Setting the stage

Setting the stage

October 26, 2009 08:07
emma shapplin 248.88

emma shapplin 248.88. (photo credit: )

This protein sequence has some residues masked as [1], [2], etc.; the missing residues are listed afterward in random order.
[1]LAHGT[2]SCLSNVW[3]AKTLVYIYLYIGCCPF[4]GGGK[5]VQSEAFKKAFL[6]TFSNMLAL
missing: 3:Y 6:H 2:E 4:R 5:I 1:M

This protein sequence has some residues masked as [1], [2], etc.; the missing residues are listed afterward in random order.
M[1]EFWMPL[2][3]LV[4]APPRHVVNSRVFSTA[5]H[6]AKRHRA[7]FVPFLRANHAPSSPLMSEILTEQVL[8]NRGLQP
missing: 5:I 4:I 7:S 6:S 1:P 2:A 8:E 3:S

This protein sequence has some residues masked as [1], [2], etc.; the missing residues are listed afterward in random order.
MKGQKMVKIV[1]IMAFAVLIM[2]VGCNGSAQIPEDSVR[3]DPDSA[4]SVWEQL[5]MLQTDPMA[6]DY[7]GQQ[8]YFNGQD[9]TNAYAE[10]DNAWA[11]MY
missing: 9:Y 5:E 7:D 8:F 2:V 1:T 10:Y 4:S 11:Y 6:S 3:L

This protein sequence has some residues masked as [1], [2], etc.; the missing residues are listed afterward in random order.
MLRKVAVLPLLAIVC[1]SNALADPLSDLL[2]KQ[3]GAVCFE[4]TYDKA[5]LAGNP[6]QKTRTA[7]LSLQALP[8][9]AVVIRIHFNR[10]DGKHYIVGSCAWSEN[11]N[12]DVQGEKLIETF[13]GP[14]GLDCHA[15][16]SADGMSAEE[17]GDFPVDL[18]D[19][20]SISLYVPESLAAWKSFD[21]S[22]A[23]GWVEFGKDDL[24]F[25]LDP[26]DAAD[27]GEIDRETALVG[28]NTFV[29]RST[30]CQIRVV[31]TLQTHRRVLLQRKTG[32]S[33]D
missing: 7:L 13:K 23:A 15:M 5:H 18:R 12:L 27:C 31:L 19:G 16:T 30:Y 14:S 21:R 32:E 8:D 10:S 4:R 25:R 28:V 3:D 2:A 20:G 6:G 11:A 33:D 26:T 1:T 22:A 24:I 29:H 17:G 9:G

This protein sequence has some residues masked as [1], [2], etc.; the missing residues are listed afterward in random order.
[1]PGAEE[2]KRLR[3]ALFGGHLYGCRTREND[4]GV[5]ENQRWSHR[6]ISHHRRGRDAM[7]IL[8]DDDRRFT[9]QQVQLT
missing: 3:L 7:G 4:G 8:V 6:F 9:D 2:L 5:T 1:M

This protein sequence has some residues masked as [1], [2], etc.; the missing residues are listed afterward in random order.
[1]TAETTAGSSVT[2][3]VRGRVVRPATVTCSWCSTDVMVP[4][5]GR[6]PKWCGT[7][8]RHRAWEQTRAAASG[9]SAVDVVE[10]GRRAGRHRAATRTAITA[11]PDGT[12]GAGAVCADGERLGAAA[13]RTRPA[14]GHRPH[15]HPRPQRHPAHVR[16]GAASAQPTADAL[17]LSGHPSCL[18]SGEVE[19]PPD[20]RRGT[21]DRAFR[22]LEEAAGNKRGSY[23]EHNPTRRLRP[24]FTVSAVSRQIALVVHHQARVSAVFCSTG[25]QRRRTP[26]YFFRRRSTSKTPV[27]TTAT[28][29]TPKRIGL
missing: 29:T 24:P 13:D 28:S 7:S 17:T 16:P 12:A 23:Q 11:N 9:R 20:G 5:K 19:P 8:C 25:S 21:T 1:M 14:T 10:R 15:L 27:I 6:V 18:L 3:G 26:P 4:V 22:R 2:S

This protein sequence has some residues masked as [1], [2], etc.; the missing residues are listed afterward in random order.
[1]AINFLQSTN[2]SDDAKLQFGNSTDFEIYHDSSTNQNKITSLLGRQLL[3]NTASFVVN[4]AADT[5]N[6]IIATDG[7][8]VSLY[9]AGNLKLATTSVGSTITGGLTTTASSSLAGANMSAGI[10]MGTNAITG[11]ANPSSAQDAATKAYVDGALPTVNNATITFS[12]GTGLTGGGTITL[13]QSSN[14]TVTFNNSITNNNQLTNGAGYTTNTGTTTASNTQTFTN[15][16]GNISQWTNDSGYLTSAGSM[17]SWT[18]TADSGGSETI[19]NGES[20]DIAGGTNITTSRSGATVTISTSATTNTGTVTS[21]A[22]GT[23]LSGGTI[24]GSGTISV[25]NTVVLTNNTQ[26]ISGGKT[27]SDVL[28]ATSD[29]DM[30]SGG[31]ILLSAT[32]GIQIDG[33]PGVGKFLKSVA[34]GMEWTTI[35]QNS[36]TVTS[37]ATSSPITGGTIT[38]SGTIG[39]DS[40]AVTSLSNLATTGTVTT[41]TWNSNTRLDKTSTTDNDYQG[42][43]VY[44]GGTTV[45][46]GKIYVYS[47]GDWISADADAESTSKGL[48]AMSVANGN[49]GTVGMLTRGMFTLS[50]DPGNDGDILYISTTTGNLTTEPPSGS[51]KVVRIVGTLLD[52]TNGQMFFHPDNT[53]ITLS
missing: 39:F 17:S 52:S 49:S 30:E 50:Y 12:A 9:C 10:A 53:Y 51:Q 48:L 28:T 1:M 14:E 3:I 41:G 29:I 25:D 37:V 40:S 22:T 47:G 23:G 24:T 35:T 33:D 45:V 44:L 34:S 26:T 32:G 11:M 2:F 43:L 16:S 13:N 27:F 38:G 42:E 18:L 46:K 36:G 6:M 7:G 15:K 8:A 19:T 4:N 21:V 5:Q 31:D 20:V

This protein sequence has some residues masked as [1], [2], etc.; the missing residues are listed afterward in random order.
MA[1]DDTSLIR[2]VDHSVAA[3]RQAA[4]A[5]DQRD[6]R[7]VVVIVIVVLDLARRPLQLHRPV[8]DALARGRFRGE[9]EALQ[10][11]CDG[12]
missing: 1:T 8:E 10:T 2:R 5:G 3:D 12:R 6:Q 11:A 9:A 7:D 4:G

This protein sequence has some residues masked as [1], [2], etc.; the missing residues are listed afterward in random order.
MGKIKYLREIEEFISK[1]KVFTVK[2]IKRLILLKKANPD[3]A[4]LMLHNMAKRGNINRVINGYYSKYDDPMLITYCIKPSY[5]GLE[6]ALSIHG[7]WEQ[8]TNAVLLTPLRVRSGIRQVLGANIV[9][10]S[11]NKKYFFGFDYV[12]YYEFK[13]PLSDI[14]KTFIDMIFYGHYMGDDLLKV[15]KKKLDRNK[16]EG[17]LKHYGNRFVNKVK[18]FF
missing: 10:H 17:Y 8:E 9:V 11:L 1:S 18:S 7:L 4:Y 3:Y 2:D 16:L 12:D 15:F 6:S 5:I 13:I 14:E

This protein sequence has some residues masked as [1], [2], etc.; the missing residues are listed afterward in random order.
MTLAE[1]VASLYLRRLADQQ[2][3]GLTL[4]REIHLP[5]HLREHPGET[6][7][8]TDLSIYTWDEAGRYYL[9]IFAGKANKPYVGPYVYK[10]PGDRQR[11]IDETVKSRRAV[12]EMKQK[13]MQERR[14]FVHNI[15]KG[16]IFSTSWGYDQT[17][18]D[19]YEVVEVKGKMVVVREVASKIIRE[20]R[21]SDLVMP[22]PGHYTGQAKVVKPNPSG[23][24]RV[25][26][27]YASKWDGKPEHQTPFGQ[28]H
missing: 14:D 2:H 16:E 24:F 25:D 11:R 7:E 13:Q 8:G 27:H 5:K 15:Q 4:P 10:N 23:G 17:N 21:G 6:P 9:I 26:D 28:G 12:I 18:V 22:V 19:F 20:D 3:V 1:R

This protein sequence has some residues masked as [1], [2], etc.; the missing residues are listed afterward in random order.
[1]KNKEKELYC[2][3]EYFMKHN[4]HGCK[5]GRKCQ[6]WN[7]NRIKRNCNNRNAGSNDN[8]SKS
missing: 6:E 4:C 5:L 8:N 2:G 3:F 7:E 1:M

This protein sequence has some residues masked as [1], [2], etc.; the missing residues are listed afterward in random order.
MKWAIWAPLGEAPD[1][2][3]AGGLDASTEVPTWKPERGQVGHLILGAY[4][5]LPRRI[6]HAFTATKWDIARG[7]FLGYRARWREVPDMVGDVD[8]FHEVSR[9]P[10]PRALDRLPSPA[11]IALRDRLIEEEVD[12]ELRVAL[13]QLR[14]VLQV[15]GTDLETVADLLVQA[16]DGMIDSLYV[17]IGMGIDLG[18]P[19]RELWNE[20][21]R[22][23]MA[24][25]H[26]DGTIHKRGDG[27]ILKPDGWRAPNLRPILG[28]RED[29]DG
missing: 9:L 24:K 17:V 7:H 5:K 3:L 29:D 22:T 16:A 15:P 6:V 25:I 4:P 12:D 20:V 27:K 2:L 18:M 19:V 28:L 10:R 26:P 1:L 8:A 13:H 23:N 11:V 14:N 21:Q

After her last experience in Israel in 2003, it's no wonder that French pop soprano singer Emma Shapplin decided to launch her upcoming world tour here. Six years ago, the revered classical crossover artist was in the midst of a tour that saw her perform in some of the world's most striking settings - the Acropolis in Athens, the Kremlin Grand Palace in Moscow, the Esplanade Opera House in Singapore, an open air Roman Mausoleum near Belgrade in Serbia, and an immense temple in Bali - and the Caesarea Amphitheater. "It was simply magical. I'd been touring all around the world, and taking back with me wonderful souvenirs in my mind from a lot of countries. But the shows in Caesarea were special. The first night was a full moon, and it was nice and warm by the sea," said the singer, who speaks French-accented English with an ethereal lilt. "We were all affected, even the band. My drummer was crying at the end, he was so touched by the setting. That night I had a feeling of being a part of the world." The world is certainly connected to Shapplin's spine-tingling vocals, which have dominated the songs on her two multi-platinum albums Carmine Meo and Etterna, sung in an old Italian dialect, and her haunting contributions to the film soundtracks of The Fifth Element and Red Planet. But despite being smitten by the opera bug at a relatively young age, a career in music almost unfathomably bypassed the 35-year-old Parisian-born singer and composer. When she was 11, the previously inclined tomboy heard the Queen of the Night's famous aria from Mozart's Magic Flute for the first time. "I still had a little girl's high pitched voice then. Before that I didn't like to sing, but when I heard that aria, it felt so natural to me. Singing began to feel just felt like breathing but in a different way," she said on the phone from her Paris home. Her newfound passion for music didn't sit well with her parents, who wanted Emma to pursue more career-oriented activities and prevented her from continuing lessons with an opera teacher who had realized her potential. As a teenage response, Shapplin joined a hard rock band called North Wind. Years before bands like Evanescence combined layers of female soprano vocals over crunching metal riffs, Shapplin was shredding her vocal cords around dark, menacing minor key riffs. "I guess it was part of a rebellion on my part. I'm not sure I'd like to try that again - maybe in a little softer musical setting," she laughed, adding, "all of these experiences are worthwhile, and contributed to giving me a lot more freedom in my choices." That included returning to opera over her parents' objections after concluding it was her destiny. But instead of traditional opera, Shapplin worked at creating something new, a combination of operatic influences, lyrical poetry and modern trance and rock/pop music. She collaborated with Jean-Patrick Capdvielle, a French composer and pop star, which in 1997 resulted in her debut CD - the operatic pop of Carmine Meo. FOR HER next effort, 2002's Etterna, Shapplin took even more responsibility for the material, writing the lyrics herself in Old Italian to better understand the concepts she was singing about. "When I was learning to sing, the songs were in Italian, but I didn't understand what I was singing about. That's why I had to learn the language. Both the language and the music were mysterious for me, they made me dream," she was quoted as saying earlier this year. Following the world tour for Etterna and a resulting live CD and DVD from her Caesarea show, Shapplin has taken a lower profile in recent years, preparing her upcoming album Macadam Flower at her own pace. "I took some time between the Etterna and this one," she said. "To tell the truth, I composed the songs differently and it's a change of pace for me. I went to a few record companies and they were hesitant about the change in direction, so I've been waiting and touring a lot in the meantime. "I didn't want to repeat myself, and I received encouragement from my manager who said if you want to do something different, then go for it and people will accept it. The album is in the mastering stage now, and I'm very proud of it." According to Shapplin, who will give Israeli fans a sneak preview of the material on Macadam Flower during her two shows here - on November 5th at the Congress Center in Haifa and on November 7th at Hechal Hatarbut in Tel Aviv - the new album updates her style without providing a total makeover. "The approach of the vocals is quite different - it's more intimate, more sensual maybe. The approach of the compositions is more like ballads done in a pop style. There's some electro pop sound, some rock and some acoustic. It's varied. But the main things are still the poetry and my voice," she said. While Shapplin had intended to go out on tour in support of the album, the offers to perform in Israel prompted her to advance plans ahead of schedule. "When we received the offer to do these two shows, I thought, 'well, it's a bit premature. The album isn't finished yet, we haven't started rehearsing,'" she said. "The first dates of a tour are very important. Everybody, especially the musicians and myself, are nervous - it's important we get it right. In the end, I decided that we could rush a little and get prepared in order to start the tour in Israel, and I'm very happy with the decision." WITH ALL the tumult surrounding the completion of the album and the launching of the tour, Shapplin said that she pays special attention to the most important part of the production - her voice - by not doing anything special. "I don't take care of my voice in any major precautionary way - it's a part of my body, a part of my self. I try to know what I want and need to do with it in order to be able to perform," she said. "I'm kind of a quiet person and before shows, I prefer not to talk a lot in order to preserve energy. In any case, my talking voice and singing voice aren't coming from the same places. If they were, I'd have to speak like this - a bit poshy," she laughed, taking on a snooty, upper-crust inflection in her voice. Shapplin's career doesn't leave much of a chance for downtime, but among her outside pursuits are learning to play the cello, studying Japanese, taking walks in the woods and minding for her eight cats. "I'm not a mother yet - but I will have to think about that," she chuckled. In the meantime, though, for Emma Shapplin, there's a new album and a tour to think about.